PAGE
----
to Filming Locations
Hud (1963) Filming Locations
This magnificently-crafted modern Western, features Paul Newman as Hud, the titular character whose callous behavior stands in stark contrast to the heroes of traditional Westerns. The film was built around characters from the Larry McMurtry novel, Horseman, Pass By, and like the novel, it explores the changing interpretation of what "The West" means in modern America.
The 1963 film was nominated for seven Oscars®, and won three, at the 36th Academy Awards® ceremony in 1964, yet Hud wasn’t nominated for Best Picture, possibly due to some of its controversial subject matter. Hud is one of those films that seems to be better-remembered than the Oscar® winner for Best Picture of the corresponding year, and it is a film that is still well worth watching.
Hud was filmed in and around tiny Claude, Texas (pop. 1,196).
If you have any tips on locations that I missed, please contact me on the Grahm's Guide Facebook page.
SPOILER ALERT: The descriptions below may include plot points of the film. If you haven't seen the movie, you can rent or buy Hud on Amazon.
While searching online for Hud filming locations, I had the good fortune to stumble upon a Photobucket album hosting detailed location information for the film's locations. A gentleman named Jason McDaniel has images that map out precise locations where several scenes from the movie took place. Jason has graciously allowed me to link to this information, and I am grateful for his assistance. Thank you, Jason!
Driving Into Town
As the opening credits roll, a pickup truck is shown passing Cavins Lumber, crossing some railroad tracks and arriving downtown in (fictional) Vernal, Texas.
The truck is actually headed from north to south along Trice Street, Claude, TX 79019, and many of the downtown buildings appear much the same today as they did on film, including the Gem Theatre.
Reference: Knowing that Claude is one of the primary filming locations, it was easy to locate railroad tracks that pass through town.
Good Morning, Vernal
A pickup truck stops in downtown Vernal, and young cowboy "Lonnie Bannon" (Brandon De Wilde), steps out, on a quest to find his uncle, "Hud." As he listens to a transistor radio, we hear that the time is “twenty six after six.”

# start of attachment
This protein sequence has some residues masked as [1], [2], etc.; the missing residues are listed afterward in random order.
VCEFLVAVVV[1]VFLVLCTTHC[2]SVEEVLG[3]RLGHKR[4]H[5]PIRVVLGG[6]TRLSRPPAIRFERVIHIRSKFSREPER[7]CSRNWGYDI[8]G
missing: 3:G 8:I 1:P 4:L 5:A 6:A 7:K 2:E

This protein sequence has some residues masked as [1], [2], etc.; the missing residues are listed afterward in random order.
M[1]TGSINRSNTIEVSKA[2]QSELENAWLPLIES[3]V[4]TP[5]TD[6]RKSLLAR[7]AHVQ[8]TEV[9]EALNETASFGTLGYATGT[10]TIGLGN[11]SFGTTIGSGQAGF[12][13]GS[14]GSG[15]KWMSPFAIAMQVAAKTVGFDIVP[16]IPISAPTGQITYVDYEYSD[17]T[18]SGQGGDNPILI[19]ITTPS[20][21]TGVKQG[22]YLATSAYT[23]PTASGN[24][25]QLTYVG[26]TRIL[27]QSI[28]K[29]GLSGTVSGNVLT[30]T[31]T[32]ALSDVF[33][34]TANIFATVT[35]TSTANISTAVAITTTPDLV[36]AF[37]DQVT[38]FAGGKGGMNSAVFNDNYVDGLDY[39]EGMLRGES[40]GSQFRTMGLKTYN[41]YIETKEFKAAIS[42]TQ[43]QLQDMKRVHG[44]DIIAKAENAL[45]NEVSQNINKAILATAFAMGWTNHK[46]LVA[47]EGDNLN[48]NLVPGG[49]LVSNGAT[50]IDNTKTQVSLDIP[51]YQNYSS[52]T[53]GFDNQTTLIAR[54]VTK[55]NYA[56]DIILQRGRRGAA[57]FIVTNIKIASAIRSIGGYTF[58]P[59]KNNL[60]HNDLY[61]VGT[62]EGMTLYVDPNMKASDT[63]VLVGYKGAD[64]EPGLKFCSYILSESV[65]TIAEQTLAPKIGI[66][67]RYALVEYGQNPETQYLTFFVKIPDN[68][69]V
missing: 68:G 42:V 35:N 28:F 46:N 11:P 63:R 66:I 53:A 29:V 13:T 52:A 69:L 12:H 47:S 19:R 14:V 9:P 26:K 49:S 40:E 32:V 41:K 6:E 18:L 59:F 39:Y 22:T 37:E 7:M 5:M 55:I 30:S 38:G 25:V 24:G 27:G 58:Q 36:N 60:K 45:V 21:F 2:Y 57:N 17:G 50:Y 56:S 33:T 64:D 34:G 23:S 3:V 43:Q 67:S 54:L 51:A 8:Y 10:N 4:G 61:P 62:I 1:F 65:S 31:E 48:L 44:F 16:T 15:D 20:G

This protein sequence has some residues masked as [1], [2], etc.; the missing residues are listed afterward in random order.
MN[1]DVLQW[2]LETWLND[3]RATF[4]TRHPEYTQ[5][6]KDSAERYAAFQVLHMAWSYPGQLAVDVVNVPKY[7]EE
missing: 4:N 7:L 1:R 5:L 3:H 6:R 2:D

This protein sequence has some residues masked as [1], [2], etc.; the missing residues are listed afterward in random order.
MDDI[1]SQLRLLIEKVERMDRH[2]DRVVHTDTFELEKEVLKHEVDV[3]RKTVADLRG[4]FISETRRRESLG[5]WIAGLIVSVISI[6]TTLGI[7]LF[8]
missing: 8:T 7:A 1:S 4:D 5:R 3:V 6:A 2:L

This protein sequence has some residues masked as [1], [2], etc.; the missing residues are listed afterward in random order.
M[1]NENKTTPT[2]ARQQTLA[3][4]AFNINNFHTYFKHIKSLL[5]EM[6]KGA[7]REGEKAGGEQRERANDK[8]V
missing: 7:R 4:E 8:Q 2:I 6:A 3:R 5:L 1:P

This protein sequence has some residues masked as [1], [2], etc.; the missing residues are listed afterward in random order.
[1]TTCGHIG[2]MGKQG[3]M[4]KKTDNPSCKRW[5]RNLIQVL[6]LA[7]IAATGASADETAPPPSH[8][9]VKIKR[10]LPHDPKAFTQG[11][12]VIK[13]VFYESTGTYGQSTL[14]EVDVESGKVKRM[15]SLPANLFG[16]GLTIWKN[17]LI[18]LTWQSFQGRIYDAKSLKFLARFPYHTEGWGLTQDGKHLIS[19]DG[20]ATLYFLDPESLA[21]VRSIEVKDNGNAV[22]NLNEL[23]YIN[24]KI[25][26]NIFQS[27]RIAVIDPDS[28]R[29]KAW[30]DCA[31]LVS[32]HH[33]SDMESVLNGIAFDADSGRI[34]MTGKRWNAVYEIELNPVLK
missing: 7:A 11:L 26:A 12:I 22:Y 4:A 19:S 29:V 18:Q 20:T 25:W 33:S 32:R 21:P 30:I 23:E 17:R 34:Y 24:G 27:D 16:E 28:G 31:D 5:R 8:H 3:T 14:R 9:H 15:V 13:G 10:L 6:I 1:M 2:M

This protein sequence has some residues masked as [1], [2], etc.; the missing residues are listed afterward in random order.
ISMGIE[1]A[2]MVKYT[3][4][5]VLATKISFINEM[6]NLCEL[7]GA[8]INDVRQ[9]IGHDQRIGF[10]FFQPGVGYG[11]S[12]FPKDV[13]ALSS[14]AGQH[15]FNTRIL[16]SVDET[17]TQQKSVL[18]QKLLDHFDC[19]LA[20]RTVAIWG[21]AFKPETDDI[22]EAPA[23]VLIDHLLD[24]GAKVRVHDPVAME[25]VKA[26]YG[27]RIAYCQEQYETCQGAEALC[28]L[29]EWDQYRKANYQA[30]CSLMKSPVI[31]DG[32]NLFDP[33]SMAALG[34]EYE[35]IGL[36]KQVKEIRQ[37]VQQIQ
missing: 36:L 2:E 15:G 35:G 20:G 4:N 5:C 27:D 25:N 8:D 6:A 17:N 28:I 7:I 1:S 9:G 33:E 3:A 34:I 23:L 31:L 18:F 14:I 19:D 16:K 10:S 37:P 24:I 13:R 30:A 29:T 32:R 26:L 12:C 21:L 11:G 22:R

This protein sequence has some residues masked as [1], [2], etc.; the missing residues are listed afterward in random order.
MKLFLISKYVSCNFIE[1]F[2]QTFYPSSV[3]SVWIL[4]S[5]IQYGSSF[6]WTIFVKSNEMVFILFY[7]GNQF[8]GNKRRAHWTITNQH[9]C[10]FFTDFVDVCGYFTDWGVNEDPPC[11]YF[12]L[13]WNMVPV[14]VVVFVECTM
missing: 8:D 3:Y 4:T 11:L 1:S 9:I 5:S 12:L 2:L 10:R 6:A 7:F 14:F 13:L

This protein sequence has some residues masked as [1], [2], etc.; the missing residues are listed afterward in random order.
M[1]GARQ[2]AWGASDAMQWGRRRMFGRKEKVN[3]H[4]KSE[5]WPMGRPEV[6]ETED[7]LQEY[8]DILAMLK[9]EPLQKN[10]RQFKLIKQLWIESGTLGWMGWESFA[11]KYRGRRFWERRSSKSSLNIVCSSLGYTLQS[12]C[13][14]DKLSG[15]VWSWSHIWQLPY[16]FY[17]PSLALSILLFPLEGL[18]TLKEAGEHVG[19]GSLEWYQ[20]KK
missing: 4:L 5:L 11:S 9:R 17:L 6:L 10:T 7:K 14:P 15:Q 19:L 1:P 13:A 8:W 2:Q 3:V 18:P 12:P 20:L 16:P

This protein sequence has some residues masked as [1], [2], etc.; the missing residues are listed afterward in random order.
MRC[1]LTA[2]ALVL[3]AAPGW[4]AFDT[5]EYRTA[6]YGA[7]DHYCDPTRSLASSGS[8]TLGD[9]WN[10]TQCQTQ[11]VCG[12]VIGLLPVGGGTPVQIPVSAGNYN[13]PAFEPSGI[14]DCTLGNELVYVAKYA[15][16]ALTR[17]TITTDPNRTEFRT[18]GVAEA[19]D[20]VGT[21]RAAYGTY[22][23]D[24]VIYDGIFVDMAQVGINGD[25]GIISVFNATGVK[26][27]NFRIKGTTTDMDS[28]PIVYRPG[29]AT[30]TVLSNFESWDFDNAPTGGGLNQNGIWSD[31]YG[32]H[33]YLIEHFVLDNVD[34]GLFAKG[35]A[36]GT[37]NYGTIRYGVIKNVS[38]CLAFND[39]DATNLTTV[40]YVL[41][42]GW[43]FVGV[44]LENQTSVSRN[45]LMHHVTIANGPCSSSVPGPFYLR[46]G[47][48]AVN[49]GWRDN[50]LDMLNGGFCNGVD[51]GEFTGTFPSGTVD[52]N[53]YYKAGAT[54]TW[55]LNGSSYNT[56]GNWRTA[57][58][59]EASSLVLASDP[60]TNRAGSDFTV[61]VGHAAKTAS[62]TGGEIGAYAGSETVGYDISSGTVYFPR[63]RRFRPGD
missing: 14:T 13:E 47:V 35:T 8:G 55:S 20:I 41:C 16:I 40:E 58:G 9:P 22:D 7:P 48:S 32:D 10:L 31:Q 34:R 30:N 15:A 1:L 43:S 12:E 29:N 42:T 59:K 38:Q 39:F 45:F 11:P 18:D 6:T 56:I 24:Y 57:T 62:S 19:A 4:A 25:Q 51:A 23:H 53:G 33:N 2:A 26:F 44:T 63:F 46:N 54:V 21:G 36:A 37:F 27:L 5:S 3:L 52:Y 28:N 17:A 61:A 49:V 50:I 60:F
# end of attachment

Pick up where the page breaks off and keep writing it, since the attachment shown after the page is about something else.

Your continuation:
The downtown area seen on-screen is centered around 103 Trice St, Claude, TX 79019, which is seen as “Claude’s Cafe."
Reference: Jason McDaniel has a terrific reference that shows modern-day Trice Street and matches the buildings to the shops seen on-screen in Hud.
The Six AM House
Based on a tip, “Lonnie” heads to a local house, where he finds that “Hud” has spent the night with a lady. “Joe Scanlon” (George Petrie), the woman’s husband returns home, surprised to find two men on his front lawn, and asks, “Which one of you two’s coming out of my house at six o’clock in the morning?”
The house was located on the southwest corner of Hoffer Street and 7th Street, Claude, TX 79019, however it has since been demolished.
Reference: Jason McDaniel has the details for identifying the location of the house, which he appropriately billed as the "Six AM House."
As Hud races out of town on a dirt road, the family housekeeper, “Alma Brown” (Patricia Neal), waves him down. Ranch hand “Jesse” (Crahan Denton) is fixing a flat tire on the pickup, and Alma needs a lift back to the Bannon ranch.
The pickup truck was parked on the opposite side of the train tracks seen at the beginning of the film, on Trice Street, Claude, TX 79019, next to the former Cavins Lumber. The railroad depot seen on-screen has since been demolished.
Reference: Personally located, based on other Hud locations in Claude.
Later in the film, one person is sitting at the local bus station, as another comes out of the office of "J.A. Taylor, Attorney at Law."
The bus stop location is at the intersection of First Street at Goodnight Street, Claude, TX 79019. The J.A. Taylor office is in the low building to the left of the bus stop building.
Reference: Jason McDaniel's excellent reference photos show the bus stop location
The Portal to Texas History, hosted by the University of North Texas Libraries, features a wealth of historical documents, including newspapers. One of those papers is the Claude News from Thursday, May 17, 1962, when the cast and crew of Hud were beginning production on the film. As you read the front page of the issue, it's not difficult to imagine the excitement in that tiny town as the news spread that stars such as Melvyn Douglas, Paul Newman and Patricia Neal were coming to film a movie.